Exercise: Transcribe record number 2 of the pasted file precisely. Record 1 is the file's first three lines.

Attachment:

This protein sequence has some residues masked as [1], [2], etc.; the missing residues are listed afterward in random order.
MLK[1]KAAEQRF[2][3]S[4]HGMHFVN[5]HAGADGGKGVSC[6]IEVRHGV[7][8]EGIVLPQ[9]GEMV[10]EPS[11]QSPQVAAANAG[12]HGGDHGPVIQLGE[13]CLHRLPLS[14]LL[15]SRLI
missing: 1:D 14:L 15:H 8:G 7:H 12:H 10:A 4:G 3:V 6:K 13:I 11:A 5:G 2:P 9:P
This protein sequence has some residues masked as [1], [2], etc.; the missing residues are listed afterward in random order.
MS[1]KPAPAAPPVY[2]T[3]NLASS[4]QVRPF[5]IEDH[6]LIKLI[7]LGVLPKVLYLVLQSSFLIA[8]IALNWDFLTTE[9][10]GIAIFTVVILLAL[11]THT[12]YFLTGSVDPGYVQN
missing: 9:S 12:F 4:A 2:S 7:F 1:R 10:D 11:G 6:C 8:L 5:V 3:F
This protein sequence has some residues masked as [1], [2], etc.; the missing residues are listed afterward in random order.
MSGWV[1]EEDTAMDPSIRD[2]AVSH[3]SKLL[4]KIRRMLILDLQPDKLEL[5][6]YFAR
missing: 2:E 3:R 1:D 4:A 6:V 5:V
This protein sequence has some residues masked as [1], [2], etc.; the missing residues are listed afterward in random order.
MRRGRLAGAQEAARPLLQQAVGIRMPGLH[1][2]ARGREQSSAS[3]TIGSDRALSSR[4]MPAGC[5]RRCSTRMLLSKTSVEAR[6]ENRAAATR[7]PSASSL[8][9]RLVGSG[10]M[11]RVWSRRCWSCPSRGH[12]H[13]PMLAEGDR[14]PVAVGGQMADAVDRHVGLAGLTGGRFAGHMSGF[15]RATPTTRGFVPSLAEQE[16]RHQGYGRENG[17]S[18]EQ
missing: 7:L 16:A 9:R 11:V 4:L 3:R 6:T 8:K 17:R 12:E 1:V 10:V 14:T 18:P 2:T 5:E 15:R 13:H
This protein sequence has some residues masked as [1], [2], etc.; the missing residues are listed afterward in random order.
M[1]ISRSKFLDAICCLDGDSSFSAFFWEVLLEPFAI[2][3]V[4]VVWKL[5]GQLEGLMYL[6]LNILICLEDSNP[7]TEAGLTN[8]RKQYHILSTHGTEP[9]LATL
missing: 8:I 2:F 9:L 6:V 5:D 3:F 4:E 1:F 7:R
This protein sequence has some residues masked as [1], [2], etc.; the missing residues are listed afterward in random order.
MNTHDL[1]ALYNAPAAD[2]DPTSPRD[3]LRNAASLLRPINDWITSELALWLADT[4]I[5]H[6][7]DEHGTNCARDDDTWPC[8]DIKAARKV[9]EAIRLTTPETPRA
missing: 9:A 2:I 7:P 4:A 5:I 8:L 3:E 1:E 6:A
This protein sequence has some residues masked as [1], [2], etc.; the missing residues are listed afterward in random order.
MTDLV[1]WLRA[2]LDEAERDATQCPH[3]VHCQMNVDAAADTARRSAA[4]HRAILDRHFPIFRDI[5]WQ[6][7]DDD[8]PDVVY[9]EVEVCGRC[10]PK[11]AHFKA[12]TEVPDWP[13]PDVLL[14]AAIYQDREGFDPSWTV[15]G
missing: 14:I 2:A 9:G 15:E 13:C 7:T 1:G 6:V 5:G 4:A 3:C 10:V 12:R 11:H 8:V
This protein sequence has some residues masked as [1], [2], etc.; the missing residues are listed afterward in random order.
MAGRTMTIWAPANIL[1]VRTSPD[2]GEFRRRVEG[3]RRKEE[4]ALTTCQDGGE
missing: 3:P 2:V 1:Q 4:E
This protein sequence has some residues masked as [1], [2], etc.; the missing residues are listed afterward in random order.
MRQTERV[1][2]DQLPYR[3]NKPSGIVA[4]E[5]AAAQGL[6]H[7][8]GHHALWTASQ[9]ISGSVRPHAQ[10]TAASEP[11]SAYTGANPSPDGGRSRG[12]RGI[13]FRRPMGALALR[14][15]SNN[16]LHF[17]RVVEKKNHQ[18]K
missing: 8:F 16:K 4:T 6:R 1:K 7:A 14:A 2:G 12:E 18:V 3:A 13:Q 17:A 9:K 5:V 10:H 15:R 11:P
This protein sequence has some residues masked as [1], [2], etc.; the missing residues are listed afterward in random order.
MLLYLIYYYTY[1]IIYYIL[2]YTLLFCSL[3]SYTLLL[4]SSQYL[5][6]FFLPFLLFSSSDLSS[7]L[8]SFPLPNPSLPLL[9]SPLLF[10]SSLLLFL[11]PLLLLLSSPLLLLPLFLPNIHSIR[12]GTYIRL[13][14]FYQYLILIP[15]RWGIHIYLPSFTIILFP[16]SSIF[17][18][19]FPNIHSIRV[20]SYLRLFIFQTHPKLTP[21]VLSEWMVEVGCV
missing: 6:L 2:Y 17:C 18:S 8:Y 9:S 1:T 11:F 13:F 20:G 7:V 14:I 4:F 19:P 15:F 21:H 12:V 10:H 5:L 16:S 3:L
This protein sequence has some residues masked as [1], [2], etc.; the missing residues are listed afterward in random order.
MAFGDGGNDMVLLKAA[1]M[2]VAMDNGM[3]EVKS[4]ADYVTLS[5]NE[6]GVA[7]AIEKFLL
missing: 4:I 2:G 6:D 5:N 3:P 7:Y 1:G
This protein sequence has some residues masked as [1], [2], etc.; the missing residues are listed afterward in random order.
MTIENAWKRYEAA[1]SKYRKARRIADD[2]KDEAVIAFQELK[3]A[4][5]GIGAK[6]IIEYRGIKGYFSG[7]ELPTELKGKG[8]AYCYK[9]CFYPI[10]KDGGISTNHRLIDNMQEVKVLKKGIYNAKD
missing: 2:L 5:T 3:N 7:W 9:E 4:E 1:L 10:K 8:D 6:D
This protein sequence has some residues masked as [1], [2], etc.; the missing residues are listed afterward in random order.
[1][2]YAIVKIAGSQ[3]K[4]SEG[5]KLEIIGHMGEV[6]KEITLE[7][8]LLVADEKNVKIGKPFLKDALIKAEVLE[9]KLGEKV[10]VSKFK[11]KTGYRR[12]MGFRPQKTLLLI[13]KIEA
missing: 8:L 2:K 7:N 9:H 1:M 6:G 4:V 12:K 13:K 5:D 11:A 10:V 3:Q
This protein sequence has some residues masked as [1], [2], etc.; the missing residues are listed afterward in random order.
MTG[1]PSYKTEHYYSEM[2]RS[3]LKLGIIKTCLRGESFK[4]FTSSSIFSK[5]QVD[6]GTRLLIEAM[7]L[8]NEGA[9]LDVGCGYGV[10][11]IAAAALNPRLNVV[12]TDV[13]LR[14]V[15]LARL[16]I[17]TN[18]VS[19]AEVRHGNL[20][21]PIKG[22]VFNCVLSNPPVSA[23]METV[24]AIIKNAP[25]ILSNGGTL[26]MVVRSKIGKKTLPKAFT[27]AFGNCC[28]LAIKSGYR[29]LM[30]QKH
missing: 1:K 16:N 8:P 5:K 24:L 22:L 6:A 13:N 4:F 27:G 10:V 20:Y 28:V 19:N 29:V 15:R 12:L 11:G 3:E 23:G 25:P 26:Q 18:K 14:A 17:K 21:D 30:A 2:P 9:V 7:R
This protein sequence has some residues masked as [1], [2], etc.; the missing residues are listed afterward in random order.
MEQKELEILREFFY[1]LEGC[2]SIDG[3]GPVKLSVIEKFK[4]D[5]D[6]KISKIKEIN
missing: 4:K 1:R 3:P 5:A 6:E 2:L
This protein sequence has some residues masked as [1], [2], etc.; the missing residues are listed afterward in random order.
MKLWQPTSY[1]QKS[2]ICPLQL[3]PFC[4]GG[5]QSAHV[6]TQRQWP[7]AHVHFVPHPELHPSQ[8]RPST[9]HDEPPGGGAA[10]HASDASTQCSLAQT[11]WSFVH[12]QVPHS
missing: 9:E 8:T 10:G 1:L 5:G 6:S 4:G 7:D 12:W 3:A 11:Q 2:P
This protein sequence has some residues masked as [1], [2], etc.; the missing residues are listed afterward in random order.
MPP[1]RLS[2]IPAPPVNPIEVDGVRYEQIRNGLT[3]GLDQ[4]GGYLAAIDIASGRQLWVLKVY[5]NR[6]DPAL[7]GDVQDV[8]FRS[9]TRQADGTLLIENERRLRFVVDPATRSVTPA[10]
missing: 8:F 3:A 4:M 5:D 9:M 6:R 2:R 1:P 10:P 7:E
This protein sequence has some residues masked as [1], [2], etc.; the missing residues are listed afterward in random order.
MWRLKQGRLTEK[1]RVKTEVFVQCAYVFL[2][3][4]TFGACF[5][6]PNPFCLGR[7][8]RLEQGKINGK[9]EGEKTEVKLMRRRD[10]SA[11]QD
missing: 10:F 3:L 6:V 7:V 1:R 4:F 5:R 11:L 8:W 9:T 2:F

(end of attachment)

This protein sequence has some residues masked as [1], [2], etc.; the missing residues are listed afterward in random order.
MS[1]KPAPAAPPVY[2]T[3]NLASS[4]QVRPF[5]IEDH[6]LIKLI[7]LGVLPKVLYLVLQSSFLIA[8]IALNWDFLTTE[9][10]GIAIFTVVILLAL[11]THT[12]YFLTGSVDPGYVQN
missing: 9:S 12:F 4:A 2:S 7:F 1:R 10:D 11:G 6:C 8:L 5:V 3:F